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GOP fighting, 50-hour Democratic filibuster kill push to make amending Missouri Constitution harder

The Missouri state Senate convenes on the final day of its annual regular session on Friday, May 17, 2024, in Jefferson City, Mo. The Senate adjourned moments later without doing any work. (AP Photo/David A. Lieb)

JEFFERSON CITY, Mo. (AP) — GOP infighting and a record-breaking, 50-hour Democratic filibuster on Friday killed a Republican push to make amending Missouri's constitution harder, an effort in part aimed at thwarting an upcoming ballot measure on abortion-rights.

The GOP-led Senate adjourned Friday morning — nearly eight hours before the 6 p.m. deadline for lawmakers to pass legislation this year — without passing what was a top priority for Republicans this year.

The Senate's early departure came after Democrats spent Monday, Tuesday and half of Wednesday blocking all work in hopes of pushing Republicans to strip a ban on noncitizens voting, which is already illegal in Missouri, from the proposed constitutional amendment.

Democrats argued that Republicans pushed for the provision to persuade voters to support an effort to limit their own power at the polls.

“Republicans wanted to make it harder to amend the constitution,” Senate Democratic Minority Leader John Rizzo told reporters Friday. “We recognize they have a supermajority, but we wouldn’t let them trick people.”

Without the votes to force Senate Democrats to sit down, the Republican bill sponsor on Wednesday ended the filibuster by instead asking the House to pass a version without the noncitizen voting language. The House refused.

House Speaker Dean Plocher in a Friday statement said without the language on noncitizen voting, the measure was “so weak that it would ultimately fail if put on the ballot.”

The House on Friday instead passed another amendment to ban both ranked-choice voting and noncitizen voting. The measure will go before voters this fall.

Republicans also wanted to put the proposed change to the initiative petition process before voters in August, with some hoping that voters would approve the higher threshold for amending the constitution before an expected November vote on abortion rights.

Missouri banned almost all abortions immediately after the U.S. Supreme Court in 2022 overturned Roe v. Wade. The pending amendment would enshrine abortion in the constitution and only allow lawmakers to regulate it after viability.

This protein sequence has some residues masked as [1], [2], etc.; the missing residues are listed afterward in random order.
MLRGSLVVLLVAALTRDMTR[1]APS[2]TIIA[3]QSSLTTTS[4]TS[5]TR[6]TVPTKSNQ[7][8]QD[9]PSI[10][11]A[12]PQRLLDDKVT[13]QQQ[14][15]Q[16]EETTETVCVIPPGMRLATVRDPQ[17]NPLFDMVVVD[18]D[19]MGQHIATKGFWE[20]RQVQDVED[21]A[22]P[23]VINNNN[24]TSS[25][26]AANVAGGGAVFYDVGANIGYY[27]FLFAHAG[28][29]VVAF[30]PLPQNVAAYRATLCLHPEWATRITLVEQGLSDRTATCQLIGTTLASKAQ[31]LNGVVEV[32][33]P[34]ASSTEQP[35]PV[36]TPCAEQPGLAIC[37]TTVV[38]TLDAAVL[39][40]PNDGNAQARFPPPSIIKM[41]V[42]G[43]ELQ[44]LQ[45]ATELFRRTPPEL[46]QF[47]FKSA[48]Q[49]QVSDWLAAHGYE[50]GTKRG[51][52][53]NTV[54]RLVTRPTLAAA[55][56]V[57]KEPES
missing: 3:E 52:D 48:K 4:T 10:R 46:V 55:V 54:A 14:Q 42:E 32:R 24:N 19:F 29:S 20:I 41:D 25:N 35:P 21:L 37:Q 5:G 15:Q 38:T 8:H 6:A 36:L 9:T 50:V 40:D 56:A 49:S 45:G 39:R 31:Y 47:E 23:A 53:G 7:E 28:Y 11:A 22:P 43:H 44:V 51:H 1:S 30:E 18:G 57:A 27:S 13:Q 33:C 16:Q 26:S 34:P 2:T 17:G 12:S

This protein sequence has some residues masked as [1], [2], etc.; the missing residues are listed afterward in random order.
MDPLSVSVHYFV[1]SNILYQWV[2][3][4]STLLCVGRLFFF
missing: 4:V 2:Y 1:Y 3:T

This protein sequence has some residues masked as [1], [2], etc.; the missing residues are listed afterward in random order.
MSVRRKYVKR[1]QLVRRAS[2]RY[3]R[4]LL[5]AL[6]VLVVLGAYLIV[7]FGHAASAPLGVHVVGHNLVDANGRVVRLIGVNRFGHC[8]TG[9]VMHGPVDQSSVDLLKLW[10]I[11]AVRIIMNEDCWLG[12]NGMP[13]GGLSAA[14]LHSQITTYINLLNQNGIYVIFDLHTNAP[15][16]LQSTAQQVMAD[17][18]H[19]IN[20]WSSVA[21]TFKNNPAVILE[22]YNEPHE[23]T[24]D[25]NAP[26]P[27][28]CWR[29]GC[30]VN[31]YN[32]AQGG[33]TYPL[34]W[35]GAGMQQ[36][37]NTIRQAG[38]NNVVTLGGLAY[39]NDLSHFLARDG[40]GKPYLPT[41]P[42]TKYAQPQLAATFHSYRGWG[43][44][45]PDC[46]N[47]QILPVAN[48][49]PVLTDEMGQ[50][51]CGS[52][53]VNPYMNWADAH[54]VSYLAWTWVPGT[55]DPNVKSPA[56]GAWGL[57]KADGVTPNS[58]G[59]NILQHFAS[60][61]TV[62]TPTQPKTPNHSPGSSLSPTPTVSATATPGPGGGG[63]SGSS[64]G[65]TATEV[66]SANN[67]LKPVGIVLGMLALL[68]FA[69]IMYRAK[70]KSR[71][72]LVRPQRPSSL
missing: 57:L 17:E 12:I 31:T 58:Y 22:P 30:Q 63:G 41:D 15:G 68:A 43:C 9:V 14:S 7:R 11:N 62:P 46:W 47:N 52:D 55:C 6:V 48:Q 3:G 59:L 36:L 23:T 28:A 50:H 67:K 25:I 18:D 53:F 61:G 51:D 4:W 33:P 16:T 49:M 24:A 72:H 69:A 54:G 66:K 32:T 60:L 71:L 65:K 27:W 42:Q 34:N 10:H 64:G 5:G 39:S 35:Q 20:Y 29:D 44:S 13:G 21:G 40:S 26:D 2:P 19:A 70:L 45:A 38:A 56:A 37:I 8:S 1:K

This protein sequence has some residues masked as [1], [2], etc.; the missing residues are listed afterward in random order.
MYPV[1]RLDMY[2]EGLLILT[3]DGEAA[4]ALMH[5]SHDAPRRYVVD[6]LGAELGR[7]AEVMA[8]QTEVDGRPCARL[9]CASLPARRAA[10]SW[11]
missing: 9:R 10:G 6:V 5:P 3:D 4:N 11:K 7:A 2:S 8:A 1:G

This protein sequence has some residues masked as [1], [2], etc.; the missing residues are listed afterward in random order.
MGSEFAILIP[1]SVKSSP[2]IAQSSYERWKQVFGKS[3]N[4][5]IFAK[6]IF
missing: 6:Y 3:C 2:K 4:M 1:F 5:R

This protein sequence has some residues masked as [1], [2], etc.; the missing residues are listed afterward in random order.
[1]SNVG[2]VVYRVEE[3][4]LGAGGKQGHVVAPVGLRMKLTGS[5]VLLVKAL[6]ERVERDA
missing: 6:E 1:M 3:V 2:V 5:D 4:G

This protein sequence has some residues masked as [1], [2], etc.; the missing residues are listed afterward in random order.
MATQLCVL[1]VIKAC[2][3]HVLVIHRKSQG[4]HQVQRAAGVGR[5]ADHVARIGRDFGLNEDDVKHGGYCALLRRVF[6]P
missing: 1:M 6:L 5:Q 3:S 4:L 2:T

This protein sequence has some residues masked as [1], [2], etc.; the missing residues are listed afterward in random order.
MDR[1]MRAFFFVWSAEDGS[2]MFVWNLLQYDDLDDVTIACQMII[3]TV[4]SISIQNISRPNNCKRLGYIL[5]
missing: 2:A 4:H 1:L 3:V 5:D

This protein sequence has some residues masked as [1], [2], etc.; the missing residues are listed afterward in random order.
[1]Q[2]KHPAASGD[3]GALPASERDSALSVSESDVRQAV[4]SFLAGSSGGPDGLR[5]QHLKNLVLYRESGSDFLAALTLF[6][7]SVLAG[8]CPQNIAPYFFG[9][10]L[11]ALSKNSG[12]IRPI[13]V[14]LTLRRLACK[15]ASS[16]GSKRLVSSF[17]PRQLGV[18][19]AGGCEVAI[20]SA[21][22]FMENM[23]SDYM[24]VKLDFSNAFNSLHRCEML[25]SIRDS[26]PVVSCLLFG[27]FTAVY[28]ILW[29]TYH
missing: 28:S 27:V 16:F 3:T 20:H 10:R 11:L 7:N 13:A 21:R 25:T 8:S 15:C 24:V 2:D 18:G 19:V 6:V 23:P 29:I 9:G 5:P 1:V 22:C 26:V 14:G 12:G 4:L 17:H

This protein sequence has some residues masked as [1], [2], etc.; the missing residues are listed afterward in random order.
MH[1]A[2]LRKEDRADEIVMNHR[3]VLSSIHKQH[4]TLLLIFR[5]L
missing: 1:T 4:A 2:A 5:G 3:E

Some Republicans have argued that to block the abortion amendment, it is necessary for voters in August to change the current requirement that a majority of voters statewide approve constitutional amendments.

The GOP wants to make it so amendments need support from a majority of voters in a majority of congressional districts as well. It’s part of an effort to give more weight to voters in rural areas that trend more Republican compared to the state’s big cities.

“Unfortunately, this Republican Party has no backbone to fight for what is right and for life,” said Republican Sen. Rick Brattin, who leads the Freedom Caucus faction in the Senate. “That’s what this fight has been about all along: protecting life.”

Republicans and Democrats have raised doubts about whether courts would apply the new rules somewhat retroactively to November initiative petitions, which were proposed under the current rules.

“The notion that IP reform being on the ballot's the magic bullet to make sure that the abortion IP doesn’t pass is ridiculous,” Senate Republican President Pro Tem Caleb Rowden told reporters Friday.

Long-simmering tensions between the Freedom Caucus — members of which had blocked work for weeks at the start of session to push a vote on the measure more quickly — and Senate leaders complicated the debate.

On Thursday, Freedom Caucus member Sen. Bill Eigel tried to put in the chamber's official record that work on the amendment “was interrupted by a stampeding herd of rhinoceroses running through the Senate chamber, laying waste to the institution.”

Efforts to change the initiative petition process are not all centered on abortion.

Missouri Republicans have been trying for years to put stricter limits on constitutional amendments, arguing that policies such as the legalization of recreational marijuana, approved by voters in 2022, should not be included in the constitution.


Associated Press writer David A. Lieb contributed to this report.

Summer Ballentine, The Associated Press